By 2016, 50 percent of large organizations will have internal Facebook-like social networks, and that 30 percent of these will be considered as essential as email and telephones are today. (Gartner Research)

Social networking sites are increasingly becoming the primary means of communication among people outside of their workplace. It should therefore come as no surprise that organizations are increasingly considering the option of deploying similar solutions internally to improve communication and collaboration among their employees. But the biggest hurdle senior management faces is in pinning down the ROI of a paradigm shift from emails, phones and traditional “secure” knowledge repositories to social intranets and real time collaboration platforms.

The problem is – most of them are looking for answers in the wrong place.

To understand the significance of the value a move to social intranets can deliver, lets first understand what is fundamentally wrong with the ‘corporate intranet’ as it exists today.  Intranets evolved as private networks within organizations that served as a platform to disseminate information internally. The early versions of intranets were a mash up of the rapidly developing internet technologies and the buzz surrounding knowledge management in the late ‘90s.

As the world transitioned from a post-industrial economy to the knowledge economy in the late 1900’s-2000s, the focus shifted from codified knowledge to innovation and speed. Intranets evolved as gateways to the various knowledge repositories spread across the company. Knowledge continued to be siloed in various departments but now there was a mechanism providing a means to “check-out/check-in” information. As organizations grew large, with many of them having teams spread across continents, and as technologies grew more complex, people started to spend more time searching for stuff – be it technical information or people who might have the information they need. Intranets serve this purpose very nicely too – most of them have the entire Corporate Directory hosted with nice (and sometimes not so nice) photos to match.

Understandably the intranets too have gotten large and complex trying to fix the problem of accessing larger silos faster.  The IT managers end up worrying more about the technology powering their intranets than the root cause of why intranets are increasingly failing to meet the requirements of people who use them daily.

The departmental silos form an invisible firewall to information that resides with them. Content managers responsible for codifying and publishing information tend to work in a certain degree of isolation. The information published might fit some pre-determined template but over a period of time critical insights and nuggets of wisdom will be missed out. Templates, that internet equivalent of bureaucratic forms, can hardly be expected to keep pace with the blazing speed at which technology evolves. Knowledge that is ‘explicit’ often gets documented quite well and is, with some amount of frustration introduced by silos, accessible. What gets missed out is the implicit knowledge.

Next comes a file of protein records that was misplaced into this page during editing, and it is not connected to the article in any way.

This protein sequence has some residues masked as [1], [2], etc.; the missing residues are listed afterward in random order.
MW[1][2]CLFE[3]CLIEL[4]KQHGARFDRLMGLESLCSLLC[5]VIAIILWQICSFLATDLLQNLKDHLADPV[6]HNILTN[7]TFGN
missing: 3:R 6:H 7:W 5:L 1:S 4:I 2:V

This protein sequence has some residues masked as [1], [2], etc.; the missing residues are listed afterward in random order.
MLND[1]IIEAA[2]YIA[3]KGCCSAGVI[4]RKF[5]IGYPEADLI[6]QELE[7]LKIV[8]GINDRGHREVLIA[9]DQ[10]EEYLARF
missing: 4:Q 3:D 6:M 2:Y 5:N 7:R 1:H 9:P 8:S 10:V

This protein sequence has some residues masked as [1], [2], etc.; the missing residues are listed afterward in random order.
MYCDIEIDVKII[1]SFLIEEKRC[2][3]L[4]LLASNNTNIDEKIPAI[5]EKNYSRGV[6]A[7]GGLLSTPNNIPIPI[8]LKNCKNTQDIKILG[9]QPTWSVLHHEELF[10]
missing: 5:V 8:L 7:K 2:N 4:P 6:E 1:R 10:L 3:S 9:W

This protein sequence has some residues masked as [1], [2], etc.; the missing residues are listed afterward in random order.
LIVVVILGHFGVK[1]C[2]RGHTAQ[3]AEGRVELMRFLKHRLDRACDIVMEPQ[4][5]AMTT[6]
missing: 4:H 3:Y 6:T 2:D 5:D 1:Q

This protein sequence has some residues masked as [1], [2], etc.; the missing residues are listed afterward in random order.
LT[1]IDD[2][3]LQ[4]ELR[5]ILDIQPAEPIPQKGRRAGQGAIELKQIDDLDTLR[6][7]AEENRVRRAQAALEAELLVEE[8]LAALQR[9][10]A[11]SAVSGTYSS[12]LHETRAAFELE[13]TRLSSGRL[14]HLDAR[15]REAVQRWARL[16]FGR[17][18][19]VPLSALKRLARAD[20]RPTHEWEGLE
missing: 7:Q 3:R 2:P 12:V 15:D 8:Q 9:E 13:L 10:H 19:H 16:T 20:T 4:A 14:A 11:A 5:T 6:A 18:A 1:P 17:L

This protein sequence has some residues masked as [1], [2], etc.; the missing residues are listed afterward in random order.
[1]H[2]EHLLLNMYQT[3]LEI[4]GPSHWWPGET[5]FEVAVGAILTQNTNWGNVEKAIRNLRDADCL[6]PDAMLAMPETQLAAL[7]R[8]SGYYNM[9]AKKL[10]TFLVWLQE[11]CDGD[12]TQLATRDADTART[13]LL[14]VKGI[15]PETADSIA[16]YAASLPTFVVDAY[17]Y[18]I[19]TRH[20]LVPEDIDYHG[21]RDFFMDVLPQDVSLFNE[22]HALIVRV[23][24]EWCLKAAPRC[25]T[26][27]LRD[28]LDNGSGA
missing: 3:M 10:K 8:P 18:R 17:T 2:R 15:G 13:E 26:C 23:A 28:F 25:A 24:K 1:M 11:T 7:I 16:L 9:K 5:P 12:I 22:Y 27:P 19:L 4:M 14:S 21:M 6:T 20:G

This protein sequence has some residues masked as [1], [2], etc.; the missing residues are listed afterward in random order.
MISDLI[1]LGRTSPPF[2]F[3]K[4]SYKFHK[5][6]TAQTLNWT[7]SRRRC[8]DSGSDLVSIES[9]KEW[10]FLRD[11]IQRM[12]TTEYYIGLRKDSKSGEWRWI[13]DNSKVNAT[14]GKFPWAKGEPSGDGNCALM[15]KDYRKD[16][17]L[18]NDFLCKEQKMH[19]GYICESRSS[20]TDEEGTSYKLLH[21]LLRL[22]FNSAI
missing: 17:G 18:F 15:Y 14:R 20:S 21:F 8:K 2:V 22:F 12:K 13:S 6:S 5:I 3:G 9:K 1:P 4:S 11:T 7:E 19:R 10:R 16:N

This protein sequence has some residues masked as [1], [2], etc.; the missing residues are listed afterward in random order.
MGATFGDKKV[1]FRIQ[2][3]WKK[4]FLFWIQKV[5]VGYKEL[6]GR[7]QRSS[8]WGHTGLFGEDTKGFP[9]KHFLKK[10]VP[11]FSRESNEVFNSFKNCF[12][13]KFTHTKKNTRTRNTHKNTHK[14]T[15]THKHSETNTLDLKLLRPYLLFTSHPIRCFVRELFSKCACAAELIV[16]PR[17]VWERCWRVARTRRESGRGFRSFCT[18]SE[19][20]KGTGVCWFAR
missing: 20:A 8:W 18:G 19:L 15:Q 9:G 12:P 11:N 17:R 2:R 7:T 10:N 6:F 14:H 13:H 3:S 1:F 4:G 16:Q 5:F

In his 1991 article “The Knowledge-Creating Company”, Ikujiro Nonaka expounded the notion of ‘tacit knowledge’ – the insights and intuitions that are difficult to capture and share. In today’s highly competitive marketplace where tectonic shifts are the norm, where technologies change almost overnight, competitors mushroom and multiply constantly and large companies become obsolete without warning – knowledge is the key to success. Companies that are able to respond quickly to customer demands, create new markets and develop new products will be the ones who dominate.

In this landscape, traditional knowledge management systems fall short. Social intranets step up to meet the challenge of unlocking the tacit knowledge in the organization. Through increased and infinitely faster collaboration they help to attack the problem of knowledge dissemination at its very root – the departmental silos. If implemented in the correct spirit with minimal governance and oversight, social intranets and collaboration platforms form an excellent means of connecting people together and providing an opportunity to innovate.  Because of the inherently visible nature of conversations and interactions a simple code of conduct is all that is usually required. Social forums are very effectively self-regulating with little or no tolerance for bad behaviour.

Which now brings us to the million-dollar (or in some case much more) question: How does one measure the ROI of investing in a move to the social intranet? The answer is – look beyond the obvious.

The real cost of maintaining status-quo is not in the cost of the expensive servers, the proprietary technology platforms, the time invested in publishing relevant and updated content (if at all) and then accessing it but it lies in the missed opportunities to innovate. To unleash the true potential of their employees, the leadership of organizations have to embrace innovation and empower them to connect and collaborate. Information should be unlocked and discussions encouraged. The top-down control structure has to give way to peer-reviewed content generation to constantly refresh and upgrade organizational intellectual capital.

With social intranets, organizations have a wonderful tool with which to actually become the “Knowledge-Creating company”, envisaged by Nonaka. It’s either that or to become obsolete.  The “New World of Work (NWOW)” as Microsoft and other companies call it is happening right now.

Are you on board?

Image Source: Wikimedia Commons

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